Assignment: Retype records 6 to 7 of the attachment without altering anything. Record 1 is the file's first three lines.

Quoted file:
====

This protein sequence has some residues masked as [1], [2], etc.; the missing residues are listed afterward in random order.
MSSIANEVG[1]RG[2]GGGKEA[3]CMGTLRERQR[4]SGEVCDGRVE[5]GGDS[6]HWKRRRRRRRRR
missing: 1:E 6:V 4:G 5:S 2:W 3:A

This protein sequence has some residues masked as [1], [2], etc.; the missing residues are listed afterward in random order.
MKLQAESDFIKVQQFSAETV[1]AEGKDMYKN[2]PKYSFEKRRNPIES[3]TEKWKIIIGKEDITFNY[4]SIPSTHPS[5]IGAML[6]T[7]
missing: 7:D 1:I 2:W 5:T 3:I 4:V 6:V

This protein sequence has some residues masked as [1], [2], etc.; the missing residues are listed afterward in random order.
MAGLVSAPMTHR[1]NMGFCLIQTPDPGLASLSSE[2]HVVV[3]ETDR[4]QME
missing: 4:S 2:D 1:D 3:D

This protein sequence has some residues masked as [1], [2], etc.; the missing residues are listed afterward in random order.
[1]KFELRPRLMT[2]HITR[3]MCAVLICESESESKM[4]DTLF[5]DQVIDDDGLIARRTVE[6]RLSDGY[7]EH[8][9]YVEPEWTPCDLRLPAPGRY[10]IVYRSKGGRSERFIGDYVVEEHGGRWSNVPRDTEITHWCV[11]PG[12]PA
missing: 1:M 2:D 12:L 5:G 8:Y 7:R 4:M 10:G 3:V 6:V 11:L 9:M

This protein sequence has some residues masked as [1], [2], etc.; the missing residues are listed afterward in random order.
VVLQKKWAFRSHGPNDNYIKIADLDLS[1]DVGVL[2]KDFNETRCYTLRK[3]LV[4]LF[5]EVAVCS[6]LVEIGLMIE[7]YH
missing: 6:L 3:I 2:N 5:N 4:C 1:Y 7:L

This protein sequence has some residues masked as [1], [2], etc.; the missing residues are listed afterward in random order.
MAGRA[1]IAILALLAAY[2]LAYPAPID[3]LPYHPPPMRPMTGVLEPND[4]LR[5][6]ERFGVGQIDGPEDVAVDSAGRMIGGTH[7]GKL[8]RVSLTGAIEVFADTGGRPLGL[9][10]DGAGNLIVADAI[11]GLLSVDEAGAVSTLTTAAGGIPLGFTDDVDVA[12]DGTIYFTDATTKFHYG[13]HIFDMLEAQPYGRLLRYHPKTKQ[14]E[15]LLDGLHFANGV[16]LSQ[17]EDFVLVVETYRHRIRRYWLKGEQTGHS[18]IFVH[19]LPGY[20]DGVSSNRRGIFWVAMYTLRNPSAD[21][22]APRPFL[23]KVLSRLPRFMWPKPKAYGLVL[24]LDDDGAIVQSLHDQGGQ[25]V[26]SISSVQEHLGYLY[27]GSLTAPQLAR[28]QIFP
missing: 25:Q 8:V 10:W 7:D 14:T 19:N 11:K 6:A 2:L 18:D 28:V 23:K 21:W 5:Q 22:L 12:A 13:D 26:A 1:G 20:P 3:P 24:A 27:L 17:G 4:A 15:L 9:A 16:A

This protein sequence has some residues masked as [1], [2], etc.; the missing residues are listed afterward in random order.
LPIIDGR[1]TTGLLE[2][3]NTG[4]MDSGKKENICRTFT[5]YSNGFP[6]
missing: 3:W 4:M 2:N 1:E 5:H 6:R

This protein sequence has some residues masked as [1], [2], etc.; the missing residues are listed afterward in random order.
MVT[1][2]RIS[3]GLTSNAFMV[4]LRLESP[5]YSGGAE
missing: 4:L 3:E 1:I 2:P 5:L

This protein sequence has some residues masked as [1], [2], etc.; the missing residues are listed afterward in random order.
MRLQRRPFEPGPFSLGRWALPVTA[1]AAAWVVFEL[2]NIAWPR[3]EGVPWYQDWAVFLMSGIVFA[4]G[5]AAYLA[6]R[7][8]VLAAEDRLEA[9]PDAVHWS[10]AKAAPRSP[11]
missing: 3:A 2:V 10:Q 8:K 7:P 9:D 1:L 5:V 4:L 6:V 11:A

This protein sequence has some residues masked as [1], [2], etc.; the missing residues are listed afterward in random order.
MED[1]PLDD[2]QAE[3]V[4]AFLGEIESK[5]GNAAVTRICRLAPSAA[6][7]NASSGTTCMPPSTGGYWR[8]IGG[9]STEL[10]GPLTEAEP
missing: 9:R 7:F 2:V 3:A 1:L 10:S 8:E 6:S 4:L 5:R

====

This protein sequence has some residues masked as [1], [2], etc.; the missing residues are listed afterward in random order.
MAGRA[1]IAILALLAAY[2]LAYPAPID[3]LPYHPPPMRPMTGVLEPND[4]LR[5][6]ERFGVGQIDGPEDVAVDSAGRMIGGTH[7]GKL[8]RVSLTGAIEVFADTGGRPLGL[9][10]DGAGNLIVADAI[11]GLLSVDEAGAVSTLTTAAGGIPLGFTDDVDVA[12]DGTIYFTDATTKFHYG[13]HIFDMLEAQPYGRLLRYHPKTKQ[14]E[15]LLDGLHFANGV[16]LSQ[17]EDFVLVVETYRHRIRRYWLKGEQTGHS[18]IFVH[19]LPGY[20]DGVSSNRRGIFWVAMYTLRNPSAD[21][22]APRPFL[23]KVLSRLPRFMWPKPKAYGLVL[24]LDDDGAIVQSLHDQGGQ[25]V[26]SISSVQEHLGYLY[27]GSLTAPQLAR[28]QIFP
missing: 25:Q 8:V 10:W 7:D 14:T 19:N 11:K 6:A 2:L 18:D 28:V 23:K 21:W 5:Q 22:L 12:A 13:D 26:A 1:G 20:P 3:P 24:A 27:L 17:G 4:A 15:L 9:A 16:A

This protein sequence has some residues masked as [1], [2], etc.; the missing residues are listed afterward in random order.
LPIIDGR[1]TTGLLE[2][3]NTG[4]MDSGKKENICRTFT[5]YSNGFP[6]
missing: 3:W 4:M 2:N 1:E 5:H 6:R